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PhD Dissertation Defense - Nour Madhoun

Start Date: April 13, 2017
End Date: April 13, 2017

​​ADVISOR: Professor Jasmeen Merzaban
Effects of CD44 Ligation on Signaling and Metabolic Pathways in Acute Myeloid Leukemia
DATE: Thursday, April 13, 2017
TIME: 6:00 - 7:00 p.m.
LOCATION: Building 2 · Level 5 · Room 5209

Acute myeloid leukemia (AML) is characterized by the accumulation of immature hematopoietic cells blocked at various stages of differentiation. CD44-ligation using anti-CD44 monoclonal antibodies (mAbs) has been shown to reverse the blockage of differentiation and to inhibit the proliferation of blasts in most AML-subtypes. However, the molecular mechanisms underlying this property have not been fully elucidated. In the dissertation, we sought to I) analyze the effects of anti-CD44 mAbs on downstream signaling pathways, including the ERK1/2 (extracellular signal-regulated kinase 1 and 2) and mTOR (mammalian target of rapamycin) pathways during AML differentiation and II) use state-of-the-art Nuclear Magnetic Resonance (NMR) technology to determine the global metabolic changes that take place upon induction of differentiation of AML cells using anti-CD44 mAbs and two previously reported differentiation agents, retinoic acid (RA) and granulocyte-colony stimulating factor (G-CSF). Our studies provide evidence that CD44-ligation with specific mAbs in AML cells induced an increase in ERK1/2 phosphorylation. The use of the MEK inhibitor (U0126) significantly inhibited the CD44-induced differentiation of HL60 cells, suggesting that ERK1/2 is critical for the CD44-triggered differentiation in AML. In addition, this was accompanied by a marked decrease in the phosphorylation of the mTORC1 and mTORC2 complexes, which are strongly correlated with the inhibition of the PI3K/Akt pathway. NMR experiments demonstrated that considerable changes in the metabolic profiles of HL60 cells were induced in response to each differentiation agent. These most notable metabolites that significantly changed upon CD44 ligation were involved in the tricarboxylic acid (TCA) cycle and glycolysis such as, succinate, fumarate and lactate. Therefore, we sought to analyze the mechanisms underlying their alterations. Our results revealed that anti-CD44 mAbs treatment induced upregulation in fumarate hydratase (FH) expression and its activity which was accompanied by a decrease in succinate dehydrogenase (SDH) activity. Interestingly, our results indicated that FH induced by anti-CD44 mAb is regulated through the activation of the ERK1/2 pathway.  Therefore, our findings highlight new elements in support for the use of anti-CD44 mAbs in AML therapies and open new perspectives to use metabolic profiling as a tool to support the potential possibilities for the development of CD44-targeted therapy of AML.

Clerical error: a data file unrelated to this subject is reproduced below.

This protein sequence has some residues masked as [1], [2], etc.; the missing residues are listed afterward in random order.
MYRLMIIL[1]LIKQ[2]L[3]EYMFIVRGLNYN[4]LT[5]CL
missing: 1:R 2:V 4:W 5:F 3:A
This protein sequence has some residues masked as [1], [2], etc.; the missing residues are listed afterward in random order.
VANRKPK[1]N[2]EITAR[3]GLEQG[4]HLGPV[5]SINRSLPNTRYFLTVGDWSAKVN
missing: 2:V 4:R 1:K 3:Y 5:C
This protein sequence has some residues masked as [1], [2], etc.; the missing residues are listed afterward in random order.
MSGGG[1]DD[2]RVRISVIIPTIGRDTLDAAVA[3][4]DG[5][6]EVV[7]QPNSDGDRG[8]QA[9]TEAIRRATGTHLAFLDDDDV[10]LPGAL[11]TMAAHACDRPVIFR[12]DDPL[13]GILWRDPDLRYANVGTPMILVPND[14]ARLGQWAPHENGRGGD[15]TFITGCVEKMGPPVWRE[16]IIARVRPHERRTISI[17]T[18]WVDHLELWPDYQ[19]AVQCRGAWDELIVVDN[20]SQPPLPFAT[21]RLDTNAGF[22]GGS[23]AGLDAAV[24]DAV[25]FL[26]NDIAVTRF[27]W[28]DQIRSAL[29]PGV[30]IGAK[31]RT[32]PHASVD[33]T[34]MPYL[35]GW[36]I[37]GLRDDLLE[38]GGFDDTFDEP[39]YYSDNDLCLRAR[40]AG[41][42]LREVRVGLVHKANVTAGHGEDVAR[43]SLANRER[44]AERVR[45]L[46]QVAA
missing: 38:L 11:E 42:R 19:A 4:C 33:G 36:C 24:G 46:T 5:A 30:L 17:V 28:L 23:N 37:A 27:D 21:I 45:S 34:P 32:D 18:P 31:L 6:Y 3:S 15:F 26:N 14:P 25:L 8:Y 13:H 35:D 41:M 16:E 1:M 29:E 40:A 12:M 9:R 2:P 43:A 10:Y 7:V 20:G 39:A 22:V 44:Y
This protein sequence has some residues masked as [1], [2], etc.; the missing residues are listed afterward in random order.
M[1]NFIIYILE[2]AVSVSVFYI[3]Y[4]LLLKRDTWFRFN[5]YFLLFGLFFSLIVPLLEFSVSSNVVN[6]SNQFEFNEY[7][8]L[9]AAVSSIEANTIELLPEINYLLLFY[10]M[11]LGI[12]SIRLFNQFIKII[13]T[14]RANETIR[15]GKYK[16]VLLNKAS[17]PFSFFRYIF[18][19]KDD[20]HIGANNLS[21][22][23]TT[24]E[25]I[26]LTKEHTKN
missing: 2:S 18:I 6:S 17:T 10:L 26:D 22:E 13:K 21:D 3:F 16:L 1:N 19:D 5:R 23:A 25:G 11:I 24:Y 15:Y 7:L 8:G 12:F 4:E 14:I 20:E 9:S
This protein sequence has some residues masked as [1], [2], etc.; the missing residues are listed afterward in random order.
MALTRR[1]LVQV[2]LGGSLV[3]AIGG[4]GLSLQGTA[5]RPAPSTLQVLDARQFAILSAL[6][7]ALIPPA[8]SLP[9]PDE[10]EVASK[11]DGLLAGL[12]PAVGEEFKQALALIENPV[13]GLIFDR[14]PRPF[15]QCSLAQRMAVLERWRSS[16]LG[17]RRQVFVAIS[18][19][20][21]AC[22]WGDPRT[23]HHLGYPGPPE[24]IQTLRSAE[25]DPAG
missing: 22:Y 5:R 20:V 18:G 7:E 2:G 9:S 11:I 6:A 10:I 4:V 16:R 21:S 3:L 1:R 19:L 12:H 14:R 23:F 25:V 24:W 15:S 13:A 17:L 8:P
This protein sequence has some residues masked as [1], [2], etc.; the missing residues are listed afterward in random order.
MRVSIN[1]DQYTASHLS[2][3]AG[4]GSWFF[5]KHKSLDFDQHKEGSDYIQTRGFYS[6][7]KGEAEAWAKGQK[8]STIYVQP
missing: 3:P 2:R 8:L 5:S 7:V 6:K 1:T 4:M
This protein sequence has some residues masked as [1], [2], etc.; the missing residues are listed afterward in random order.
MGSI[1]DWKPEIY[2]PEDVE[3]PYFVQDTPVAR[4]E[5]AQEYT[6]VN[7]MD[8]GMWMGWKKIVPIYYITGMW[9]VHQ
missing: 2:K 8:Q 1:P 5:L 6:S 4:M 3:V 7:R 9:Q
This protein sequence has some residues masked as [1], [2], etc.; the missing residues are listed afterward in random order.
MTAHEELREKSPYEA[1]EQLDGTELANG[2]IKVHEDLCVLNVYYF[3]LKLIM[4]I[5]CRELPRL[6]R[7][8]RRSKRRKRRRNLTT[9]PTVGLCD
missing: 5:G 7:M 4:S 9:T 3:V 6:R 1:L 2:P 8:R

Nour graduated with honors in Biotechnology and Genetics Engineering from Jordan University of Science and Technology (JUST), Irbid, Jordan in 2008. She joined the Bioscience MSc program as part of KAUST founding class. On 2011, she started her Ph.D. in the same program. During the Ph.D., she worked on studying the signaling and metabolic pathways in Acute Myeloid Leukemia. Nour is a recipient of the Academic Excellence Award (AEA) during her PhD program at KAUST.